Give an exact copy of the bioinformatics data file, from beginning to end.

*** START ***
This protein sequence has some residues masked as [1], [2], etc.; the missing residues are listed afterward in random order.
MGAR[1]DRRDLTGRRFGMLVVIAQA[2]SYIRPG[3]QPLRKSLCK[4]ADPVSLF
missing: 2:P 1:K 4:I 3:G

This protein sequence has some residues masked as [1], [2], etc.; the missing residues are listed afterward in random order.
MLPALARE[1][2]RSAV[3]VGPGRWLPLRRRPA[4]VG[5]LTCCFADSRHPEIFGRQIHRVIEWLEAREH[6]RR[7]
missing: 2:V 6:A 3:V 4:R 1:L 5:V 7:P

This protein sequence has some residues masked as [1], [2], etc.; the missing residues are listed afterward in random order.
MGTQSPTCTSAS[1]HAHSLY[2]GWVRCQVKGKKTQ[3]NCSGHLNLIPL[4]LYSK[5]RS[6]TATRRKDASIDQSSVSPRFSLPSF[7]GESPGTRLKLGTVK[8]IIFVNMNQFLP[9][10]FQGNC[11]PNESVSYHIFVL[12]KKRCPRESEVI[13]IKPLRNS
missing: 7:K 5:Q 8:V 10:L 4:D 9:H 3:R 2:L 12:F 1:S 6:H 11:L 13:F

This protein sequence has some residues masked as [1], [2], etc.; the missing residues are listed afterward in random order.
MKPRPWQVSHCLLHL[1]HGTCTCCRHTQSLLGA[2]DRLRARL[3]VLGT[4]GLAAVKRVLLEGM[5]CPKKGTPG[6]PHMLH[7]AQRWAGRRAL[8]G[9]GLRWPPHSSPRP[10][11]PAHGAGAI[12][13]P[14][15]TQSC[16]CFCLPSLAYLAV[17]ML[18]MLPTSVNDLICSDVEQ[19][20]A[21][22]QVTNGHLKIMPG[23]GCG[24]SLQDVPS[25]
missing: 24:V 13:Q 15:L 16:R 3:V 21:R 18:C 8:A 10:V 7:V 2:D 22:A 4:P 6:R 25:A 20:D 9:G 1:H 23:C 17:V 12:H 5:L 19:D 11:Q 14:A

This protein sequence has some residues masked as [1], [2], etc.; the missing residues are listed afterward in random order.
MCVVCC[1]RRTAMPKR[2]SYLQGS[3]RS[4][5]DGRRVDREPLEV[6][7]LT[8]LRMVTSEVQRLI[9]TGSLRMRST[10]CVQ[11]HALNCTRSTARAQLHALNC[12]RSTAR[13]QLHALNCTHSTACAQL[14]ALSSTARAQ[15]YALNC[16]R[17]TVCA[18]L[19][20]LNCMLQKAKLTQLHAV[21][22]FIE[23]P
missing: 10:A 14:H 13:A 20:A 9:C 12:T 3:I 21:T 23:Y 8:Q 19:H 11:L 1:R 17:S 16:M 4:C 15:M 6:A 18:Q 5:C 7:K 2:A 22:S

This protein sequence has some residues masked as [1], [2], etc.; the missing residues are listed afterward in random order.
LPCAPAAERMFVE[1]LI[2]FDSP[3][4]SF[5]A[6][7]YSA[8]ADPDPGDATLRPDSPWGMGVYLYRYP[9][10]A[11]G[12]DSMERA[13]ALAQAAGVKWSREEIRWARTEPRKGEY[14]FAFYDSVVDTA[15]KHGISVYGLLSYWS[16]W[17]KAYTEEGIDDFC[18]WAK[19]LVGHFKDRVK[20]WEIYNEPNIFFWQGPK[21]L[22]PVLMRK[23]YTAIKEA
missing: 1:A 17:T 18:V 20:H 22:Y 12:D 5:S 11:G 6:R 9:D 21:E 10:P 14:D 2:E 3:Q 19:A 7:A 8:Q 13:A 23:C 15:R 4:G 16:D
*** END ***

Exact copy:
This protein sequence has some residues masked as [1], [2], etc.; the missing residues are listed afterward in random order.
MGAR[1]DRRDLTGRRFGMLVVIAQA[2]SYIRPG[3]QPLRKSLCK[4]ADPVSLF
missing: 2:P 1:K 4:I 3:G

This protein sequence has some residues masked as [1], [2], etc.; the missing residues are listed afterward in random order.
MLPALARE[1][2]RSAV[3]VGPGRWLPLRRRPA[4]VG[5]LTCCFADSRHPEIFGRQIHRVIEWLEAREH[6]RR[7]
missing: 2:V 6:A 3:V 4:R 1:L 5:V 7:P

This protein sequence has some residues masked as [1], [2], etc.; the missing residues are listed afterward in random order.
MGTQSPTCTSAS[1]HAHSLY[2]GWVRCQVKGKKTQ[3]NCSGHLNLIPL[4]LYSK[5]RS[6]TATRRKDASIDQSSVSPRFSLPSF[7]GESPGTRLKLGTVK[8]IIFVNMNQFLP[9][10]FQGNC[11]PNESVSYHIFVL[12]KKRCPRESEVI[13]IKPLRNS
missing: 7:K 5:Q 8:V 10:L 4:D 9:H 3:R 2:L 12:F 1:S 6:H 11:L 13:F

This protein sequence has some residues masked as [1], [2], etc.; the missing residues are listed afterward in random order.
MKPRPWQVSHCLLHL[1]HGTCTCCRHTQSLLGA[2]DRLRARL[3]VLGT[4]GLAAVKRVLLEGM[5]CPKKGTPG[6]PHMLH[7]AQRWAGRRAL[8]G[9]GLRWPPHSSPRP[10][11]PAHGAGAI[12][13]P[14][15]TQSC[16]CFCLPSLAYLAV[17]ML[18]MLPTSVNDLICSDVEQ[19][20]A[21][22]QVTNGHLKIMPG[23]GCG[24]SLQDVPS[25]
missing: 24:V 13:Q 15:L 16:R 3:V 21:R 18:C 8:A 10:V 7:V 2:D 22:A 4:P 6:R 25:A 20:D 9:G 1:H 23:C 17:V 12:H 5:L 19:D 11:Q 14:A

This protein sequence has some residues masked as [1], [2], etc.; the missing residues are listed afterward in random order.
MCVVCC[1]RRTAMPKR[2]SYLQGS[3]RS[4][5]DGRRVDREPLEV[6][7]LT[8]LRMVTSEVQRLI[9]TGSLRMRST[10]CVQ[11]HALNCTRSTARAQLHALNC[12]RSTAR[13]QLHALNCTHSTACAQL[14]ALSSTARAQ[15]YALNC[16]R[17]TVCA[18]L[19][20]LNCMLQKAKLTQLHAV[21][22]FIE[23]P
missing: 10:A 14:H 13:A 20:A 9:C 12:T 3:I 21:T 23:Y 8:Q 19:H 11:L 1:R 17:S 16:M 4:C 15:M 6:A 18:Q 5:C 7:K 2:A 22:S

This protein sequence has some residues masked as [1], [2], etc.; the missing residues are listed afterward in random order.
LPCAPAAERMFVE[1]LI[2]FDSP[3][4]SF[5]A[6][7]YSA[8]ADPDPGDATLRPDSPWGMGVYLYRYP[9][10]A[11]G[12]DSMERA[13]ALAQAAGVKWSREEIRWARTEPRKGEY[14]FAFYDSVVDTA[15]KHGISVYGLLSYWS[16]W[17]KAYTEEGIDDFC[18]WAK[19]LVGHFKDRVK[20]WEIYNEPNIFFWQGPK[21]L[22]PVLMRK[23]YTAIKEA
missing: 1:A 17:T 18:V 20:H 22:Y 12:D 5:S 11:G 6:R 9:D 21:E 10:P 14:D 2:E 3:Q 19:A 7:A 8:Q 13:A 23:C 15:R 4:G 16:D